Shubu, 5, a student at the Indo-Tibetan Buddhist Cultural Institute (ITBCI), is just like any other child that age: curious, energetic and wanting to play. You would never know the extreme domestic situation she experienced in her young life. Thankfully, she is too young to remember and with the support of ITBCI and her mother, Sanjaya, Shubu’s life is looking very different.
Shubu’s father was violent towards Shubu and Sanjaya in a way that left permanent scars and led to his imprisonment. Becoming a single mother in extreme poverty, Sanjaya did not know where to turn. However, when ITBCI heard of her story, they offered a tuition to Shubu once she was old enough for kindergarten, as well as a place to live for her mother and her. Sanjaya was able to find a job as a cleaner in the school and to begin life anew. Things are still hard. But, with tuition and all the necessary stationery paid for, as well as several nutritious meals a day for Shubu. Sanjaya has even begun saving for the future.
“Now I always know she can be safe and happy” says Sanjaya. Seeing Shubu play and learn, her past seems very far away.
Now thanks to your support, Shubu’s future is something to look forward to.
Dec 23, 2019
Shalini resists early marriage & stays in school!
By keval shah - Project Leader
Shalini, outside the family home
“I’m in 6th standard. There are 9 people in my family - my grandma, my brothers, my parents and my two sisters.
When I first started coming to the project, it was against the will of my family. They really didn’t want me to come. Then the social workers came to see my family, and explained about the environment - how it’s safe and there are no men there.
I’ve now been attending for a while. I love it here. I’ve been getting help with all my school work at daily tuition classes, which means I understand what’s going on now and am starting to enjoy school. I also like that I have lots of friends here.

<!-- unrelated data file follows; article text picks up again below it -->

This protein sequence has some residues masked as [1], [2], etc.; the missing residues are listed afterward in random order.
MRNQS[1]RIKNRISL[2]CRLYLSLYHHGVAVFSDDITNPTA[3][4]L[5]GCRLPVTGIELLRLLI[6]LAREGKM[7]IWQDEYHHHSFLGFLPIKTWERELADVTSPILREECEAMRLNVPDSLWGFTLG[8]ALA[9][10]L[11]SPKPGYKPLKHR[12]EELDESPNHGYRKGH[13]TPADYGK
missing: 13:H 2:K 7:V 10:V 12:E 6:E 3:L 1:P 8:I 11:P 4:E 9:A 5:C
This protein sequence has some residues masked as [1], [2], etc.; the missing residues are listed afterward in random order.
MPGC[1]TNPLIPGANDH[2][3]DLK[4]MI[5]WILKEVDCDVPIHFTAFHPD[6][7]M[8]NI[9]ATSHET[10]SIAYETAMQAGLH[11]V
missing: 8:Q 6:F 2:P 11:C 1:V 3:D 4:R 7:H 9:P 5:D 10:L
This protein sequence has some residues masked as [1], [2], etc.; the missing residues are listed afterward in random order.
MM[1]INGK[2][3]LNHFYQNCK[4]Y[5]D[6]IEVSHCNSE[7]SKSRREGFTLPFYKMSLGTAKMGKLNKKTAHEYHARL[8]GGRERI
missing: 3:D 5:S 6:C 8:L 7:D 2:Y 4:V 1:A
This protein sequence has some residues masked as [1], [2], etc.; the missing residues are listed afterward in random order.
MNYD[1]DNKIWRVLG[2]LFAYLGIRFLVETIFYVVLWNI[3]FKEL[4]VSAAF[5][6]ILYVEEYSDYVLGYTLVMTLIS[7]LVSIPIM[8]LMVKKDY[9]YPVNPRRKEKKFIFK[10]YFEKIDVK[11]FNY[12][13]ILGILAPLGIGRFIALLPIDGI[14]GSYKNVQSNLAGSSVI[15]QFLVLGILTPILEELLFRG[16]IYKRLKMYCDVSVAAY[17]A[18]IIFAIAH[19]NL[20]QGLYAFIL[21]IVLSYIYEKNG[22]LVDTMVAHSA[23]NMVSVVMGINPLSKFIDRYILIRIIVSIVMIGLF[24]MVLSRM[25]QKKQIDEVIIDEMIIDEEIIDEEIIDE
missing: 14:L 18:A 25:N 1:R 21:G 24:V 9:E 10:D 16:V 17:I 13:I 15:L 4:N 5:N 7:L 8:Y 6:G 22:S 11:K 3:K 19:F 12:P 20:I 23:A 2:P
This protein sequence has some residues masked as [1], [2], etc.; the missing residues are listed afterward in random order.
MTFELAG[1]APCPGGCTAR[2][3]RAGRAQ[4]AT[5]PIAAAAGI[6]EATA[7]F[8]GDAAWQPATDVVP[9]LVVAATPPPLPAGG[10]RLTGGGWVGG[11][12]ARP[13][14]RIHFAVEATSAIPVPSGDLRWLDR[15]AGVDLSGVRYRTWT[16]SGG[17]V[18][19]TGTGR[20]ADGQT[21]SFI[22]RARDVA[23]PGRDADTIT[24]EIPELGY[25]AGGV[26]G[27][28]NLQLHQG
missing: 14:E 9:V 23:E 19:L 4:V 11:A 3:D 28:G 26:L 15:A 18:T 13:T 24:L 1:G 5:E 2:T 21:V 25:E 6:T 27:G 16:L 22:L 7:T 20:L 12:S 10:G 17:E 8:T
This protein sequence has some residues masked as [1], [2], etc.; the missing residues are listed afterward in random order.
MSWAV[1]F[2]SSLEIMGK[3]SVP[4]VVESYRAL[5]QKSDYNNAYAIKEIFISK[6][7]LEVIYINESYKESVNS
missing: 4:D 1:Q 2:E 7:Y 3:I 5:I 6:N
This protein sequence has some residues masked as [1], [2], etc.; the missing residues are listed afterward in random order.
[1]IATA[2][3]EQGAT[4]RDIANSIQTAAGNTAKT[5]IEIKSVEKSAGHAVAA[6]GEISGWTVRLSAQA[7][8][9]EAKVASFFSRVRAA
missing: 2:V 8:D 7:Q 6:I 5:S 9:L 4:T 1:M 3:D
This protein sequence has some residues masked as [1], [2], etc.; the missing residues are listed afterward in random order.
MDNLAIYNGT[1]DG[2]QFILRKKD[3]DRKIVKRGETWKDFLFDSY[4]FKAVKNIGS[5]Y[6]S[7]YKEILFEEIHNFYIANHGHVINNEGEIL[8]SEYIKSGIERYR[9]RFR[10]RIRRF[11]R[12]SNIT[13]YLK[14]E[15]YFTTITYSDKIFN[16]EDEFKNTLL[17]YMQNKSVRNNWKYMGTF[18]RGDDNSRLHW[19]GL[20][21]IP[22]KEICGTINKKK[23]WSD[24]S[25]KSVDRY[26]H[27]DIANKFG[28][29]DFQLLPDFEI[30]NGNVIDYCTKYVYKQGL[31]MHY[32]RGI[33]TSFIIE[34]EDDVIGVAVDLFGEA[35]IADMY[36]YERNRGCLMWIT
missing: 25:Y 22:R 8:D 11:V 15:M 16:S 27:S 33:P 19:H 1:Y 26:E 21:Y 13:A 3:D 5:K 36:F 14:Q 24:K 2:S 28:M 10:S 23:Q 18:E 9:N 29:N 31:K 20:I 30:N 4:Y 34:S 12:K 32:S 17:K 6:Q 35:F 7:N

At the moment my family say that they’re only going to let me study until 7th standard. That’s what happened with both of my sisters. They’re scared because my sister was sexuality assaulted and they worry something similar will happen to me. But I really want to keep studying.
Thank you so much for supporting these classes. I’m hoping that I can keep coming, even if it means resisting marriage.”
We support Shalini in her thanks; your donations ensure Shalini and other girls at risk of early marriage are supported to continue their education.
Dec 19, 2019
Balu finds his independence
By Akashamitra Turnbull - Project Leader
Boys at Bhalabosa become friends
Balu is one of the young people who found Bhalobasa. Born with Down’s Syndrome Balu also had no verbal communication and was fully dependent for all tasks. Agricultural workers who had never had the opportunity of any education, Balu's parents felt lost.“We thought we were being punished by God,” Purnima, Balu’s mother, remembers. “The people in our village agreed, so we thought we had committed a crime in another life. We didn’t know how to take care of him.”
Balu spent most of his early years left alone in a tiny, one-room hut that his family lived in, interacting only with his parents in between their long shifts in the nearby fields. Lack of knowledge, lack of community support and with no medical services available, each day was incredibly hard.
In the time since Balu started attending Bhalabosa, he has made a dramatic changes. His parents see it clearly. They feel that he has improved so much and has found a new independence. Balu can now do basic things like shower, change his clothes and feed himself. “He struggled to do these simple things we take for granted for so long. Now he has a sense of achievement that he never had before” rejoice his parents.
Thank you for your support which helps Balu and his peers step into independence and their own unique potential.